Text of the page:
Rivista Orizzonti del Diritto CommercialeISSN 2282-667X
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Harmonisation of Prospectus Liability. The Listing Act as an Opportunity for a Major Step Towards a Capital Markets Union (di Rüdiger Veil, Professor for Private and Company Law at Ludwig Maximilian University of Munich and Executive Director of the Munich Center for Capital Markets Law – Marc Wiesner, PhD candidate at Professor Veil’s chair and currently an LL.M. student at Yale Law School)


While the EU Listing Act focuses on addressing the shortcomings and reducing the complexity of the current securities prospectus regime, it does not tackle the issue of prospectus liability. Although harmonisation of civil liability is a sensitive issue, it is important to include it in the current reform agenda. Stakeholder responses to the Commission’s Consultation on the Listing Act highlight that the current regime is not adequately calibrated. Moreover, the lack of harmonisation is perceived as a major obstacle to an integrated European capital market [1]. Given that the effectiveness of capital markets law depends critically on its enforcement [2], these findings should be of concern to the European legislator. As the Listing Act Initiative aims to enhance the attractiveness of European capital markets and promote their integration, harmonisation of prospectus liability is fully in line with the objectives of the Initiative. Given that only a fraction of global IPOs take place in Europe (11% in 2021) [3], reflecting a negative trend over the last decade, the European legislator would be well advised to also consider harmonisation of civil liability as a core aspect of prospectus regulation.

L'armonizzazione della responsabilità da prospetto. Il Listing Act come opportunità per un significativo passo avanti verso l'Unione dei mercati dei capitali

Se per un verso il Listing Act dell’UE si concentra sull’eliminazione delle carenze e sulla riduzione della complessità dell’attuale regime del prospetto, per altro verso esso non affronta la questione della responsabilità da prospetto. Sebbene l’armonizzazione della responsabilità civile sia una questione delicata, è importante che essa sia inserita nell’at­tuale programma di riforma. Le risposte degli stakeholders alla consultazione avviata dalla Commissione sul Listing Act evidenziano come l’attuale regime non sia adeguatamente strutturato. Ancor più importante è l’osservazione secondo la quale la mancanza di armonizzazione costituisce un considerevole ostacolo per la creazione di un mercato dei capitali integrato a livello europeo. Dato che l’efficacia della normativa sui mercati dei capitali dipende in modo decisivo dalla sua concreta attuazione, questi rilievi dovrebbero essere motivo di preoccupazione per il legislatore europeo. Dal momento che l’iniziativa del Listing Act mira a migliorare l’attrattività dei mercati dei capitali europei e a promuoverne l’integrazione, l’armonizzazione della responsabilità da prospetto appare pienamente in linea con gli obiettivi di tale iniziativa. Visto che solo una minima parte delle IPO globali ha luogo in Europa (l’11% nel 2021), il che riflette una tendenza negativa nell’ultimo decennio, il legislatore europeo farebbe bene a considerare anche l’armonizzazione della responsabilità civile come un aspetto centrale della disciplina del prospetto.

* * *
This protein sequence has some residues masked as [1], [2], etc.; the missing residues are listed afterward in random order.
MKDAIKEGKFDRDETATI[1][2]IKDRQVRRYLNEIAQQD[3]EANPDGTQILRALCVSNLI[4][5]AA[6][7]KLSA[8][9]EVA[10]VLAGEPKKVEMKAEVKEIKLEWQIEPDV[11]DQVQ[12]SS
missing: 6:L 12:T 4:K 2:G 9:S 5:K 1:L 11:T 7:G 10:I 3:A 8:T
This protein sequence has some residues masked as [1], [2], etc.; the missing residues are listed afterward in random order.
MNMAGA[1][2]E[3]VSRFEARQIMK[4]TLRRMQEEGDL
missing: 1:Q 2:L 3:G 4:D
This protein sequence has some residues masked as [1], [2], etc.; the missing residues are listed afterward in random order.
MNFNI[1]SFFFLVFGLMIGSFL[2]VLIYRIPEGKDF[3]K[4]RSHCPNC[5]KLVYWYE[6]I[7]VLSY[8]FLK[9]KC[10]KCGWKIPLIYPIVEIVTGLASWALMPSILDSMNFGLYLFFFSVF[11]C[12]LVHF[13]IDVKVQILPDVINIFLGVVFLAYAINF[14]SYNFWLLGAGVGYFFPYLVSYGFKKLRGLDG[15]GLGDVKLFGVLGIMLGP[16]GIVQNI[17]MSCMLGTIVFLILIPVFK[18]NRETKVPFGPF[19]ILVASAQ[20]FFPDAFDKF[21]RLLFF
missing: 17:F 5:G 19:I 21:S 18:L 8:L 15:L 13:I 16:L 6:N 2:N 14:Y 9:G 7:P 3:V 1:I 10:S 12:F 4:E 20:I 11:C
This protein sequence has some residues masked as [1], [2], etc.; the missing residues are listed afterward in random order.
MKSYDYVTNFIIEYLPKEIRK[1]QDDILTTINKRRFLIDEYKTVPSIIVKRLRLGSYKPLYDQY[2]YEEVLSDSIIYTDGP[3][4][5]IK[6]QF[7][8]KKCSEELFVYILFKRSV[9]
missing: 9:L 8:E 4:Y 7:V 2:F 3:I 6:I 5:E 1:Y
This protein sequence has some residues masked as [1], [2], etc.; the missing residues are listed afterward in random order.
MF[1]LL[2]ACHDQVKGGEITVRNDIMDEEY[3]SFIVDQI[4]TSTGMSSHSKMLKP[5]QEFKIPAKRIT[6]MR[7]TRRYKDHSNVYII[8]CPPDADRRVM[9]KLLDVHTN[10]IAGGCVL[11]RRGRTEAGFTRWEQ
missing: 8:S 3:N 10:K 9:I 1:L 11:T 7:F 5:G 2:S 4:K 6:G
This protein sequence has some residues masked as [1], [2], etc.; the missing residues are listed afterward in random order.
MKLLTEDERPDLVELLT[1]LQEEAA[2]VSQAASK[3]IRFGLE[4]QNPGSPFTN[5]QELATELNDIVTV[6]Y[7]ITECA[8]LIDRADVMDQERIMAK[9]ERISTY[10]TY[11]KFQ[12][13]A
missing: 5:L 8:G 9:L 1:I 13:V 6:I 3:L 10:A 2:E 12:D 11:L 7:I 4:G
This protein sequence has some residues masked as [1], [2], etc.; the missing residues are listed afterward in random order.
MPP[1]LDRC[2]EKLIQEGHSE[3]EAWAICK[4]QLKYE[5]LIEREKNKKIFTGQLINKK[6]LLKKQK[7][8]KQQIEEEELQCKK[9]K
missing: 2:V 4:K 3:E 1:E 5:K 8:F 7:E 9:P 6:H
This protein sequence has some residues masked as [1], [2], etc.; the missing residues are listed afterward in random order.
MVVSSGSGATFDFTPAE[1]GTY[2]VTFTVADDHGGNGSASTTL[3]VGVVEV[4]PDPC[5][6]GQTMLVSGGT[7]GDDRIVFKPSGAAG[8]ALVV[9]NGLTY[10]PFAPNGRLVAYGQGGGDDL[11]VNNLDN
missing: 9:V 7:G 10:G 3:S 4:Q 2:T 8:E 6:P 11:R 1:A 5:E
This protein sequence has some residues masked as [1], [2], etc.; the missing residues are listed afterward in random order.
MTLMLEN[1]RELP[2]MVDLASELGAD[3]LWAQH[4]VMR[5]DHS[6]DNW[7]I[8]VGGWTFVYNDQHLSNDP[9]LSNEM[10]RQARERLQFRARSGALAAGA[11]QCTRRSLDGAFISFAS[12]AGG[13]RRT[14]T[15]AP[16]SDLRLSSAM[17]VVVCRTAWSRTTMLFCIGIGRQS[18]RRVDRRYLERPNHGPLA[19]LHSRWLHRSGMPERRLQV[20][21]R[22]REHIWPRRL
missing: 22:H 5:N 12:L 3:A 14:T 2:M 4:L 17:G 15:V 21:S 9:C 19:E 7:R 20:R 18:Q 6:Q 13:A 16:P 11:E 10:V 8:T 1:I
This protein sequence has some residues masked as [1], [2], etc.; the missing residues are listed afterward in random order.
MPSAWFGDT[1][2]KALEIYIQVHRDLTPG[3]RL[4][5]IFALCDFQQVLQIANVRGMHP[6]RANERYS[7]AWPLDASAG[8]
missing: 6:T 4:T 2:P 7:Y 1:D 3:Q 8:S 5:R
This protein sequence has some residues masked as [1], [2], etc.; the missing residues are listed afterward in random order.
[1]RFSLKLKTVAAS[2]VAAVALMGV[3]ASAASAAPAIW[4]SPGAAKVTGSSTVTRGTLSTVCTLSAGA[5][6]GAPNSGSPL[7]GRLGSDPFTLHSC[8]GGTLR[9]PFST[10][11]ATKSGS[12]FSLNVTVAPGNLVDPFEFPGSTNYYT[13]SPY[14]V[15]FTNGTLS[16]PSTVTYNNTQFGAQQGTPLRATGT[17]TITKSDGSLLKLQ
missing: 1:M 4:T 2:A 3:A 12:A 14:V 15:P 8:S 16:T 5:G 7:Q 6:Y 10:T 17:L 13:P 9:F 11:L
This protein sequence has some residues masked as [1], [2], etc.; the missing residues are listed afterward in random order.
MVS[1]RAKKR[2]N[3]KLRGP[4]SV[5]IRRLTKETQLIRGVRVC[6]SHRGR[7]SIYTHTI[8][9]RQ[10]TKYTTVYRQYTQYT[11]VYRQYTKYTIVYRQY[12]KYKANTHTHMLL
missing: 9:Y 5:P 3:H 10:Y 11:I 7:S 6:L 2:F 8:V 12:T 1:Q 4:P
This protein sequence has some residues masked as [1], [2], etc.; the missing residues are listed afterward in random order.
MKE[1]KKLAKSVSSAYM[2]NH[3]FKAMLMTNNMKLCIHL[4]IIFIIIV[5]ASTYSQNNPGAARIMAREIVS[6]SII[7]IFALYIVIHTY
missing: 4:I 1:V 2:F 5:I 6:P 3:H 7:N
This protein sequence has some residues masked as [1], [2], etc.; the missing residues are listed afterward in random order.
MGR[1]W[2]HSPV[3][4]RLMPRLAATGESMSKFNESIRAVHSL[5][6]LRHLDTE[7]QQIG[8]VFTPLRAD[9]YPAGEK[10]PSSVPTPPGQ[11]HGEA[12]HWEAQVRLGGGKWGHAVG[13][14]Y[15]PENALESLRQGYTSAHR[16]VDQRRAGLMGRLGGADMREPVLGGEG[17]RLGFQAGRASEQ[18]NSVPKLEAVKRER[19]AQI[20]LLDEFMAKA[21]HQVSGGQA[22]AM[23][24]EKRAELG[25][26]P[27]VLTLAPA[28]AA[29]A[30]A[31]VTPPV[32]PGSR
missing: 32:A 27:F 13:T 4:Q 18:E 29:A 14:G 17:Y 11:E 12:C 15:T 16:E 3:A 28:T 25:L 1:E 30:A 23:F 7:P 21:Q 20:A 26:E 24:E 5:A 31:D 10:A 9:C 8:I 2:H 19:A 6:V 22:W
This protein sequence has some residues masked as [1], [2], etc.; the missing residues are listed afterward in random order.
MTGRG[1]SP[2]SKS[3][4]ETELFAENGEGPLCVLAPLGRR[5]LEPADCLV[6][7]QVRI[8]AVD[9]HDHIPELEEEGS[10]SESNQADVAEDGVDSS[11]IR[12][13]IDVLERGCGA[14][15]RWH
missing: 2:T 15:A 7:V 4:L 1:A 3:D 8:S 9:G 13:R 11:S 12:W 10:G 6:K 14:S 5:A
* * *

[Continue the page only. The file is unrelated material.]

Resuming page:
Sommario:

1. Status Quo of Prospectus Liability. - 2. Benefits of Further Harmonisation. - 2.1. Reducing Transactions Costs for Issuers. - 2.2. Reducing Information Costs for Investors. - 2.3. Improving Legal Certainty. - 2.4. Increasing Investor Confidence. - 2.5. Developing a Coordinated and Efficient Approach to Enforcement. - 3. Harmonisation as the Preferable Regulatory Strategy. - 4. Competence of the European Legislator. - 5. Conclusions. - NOTE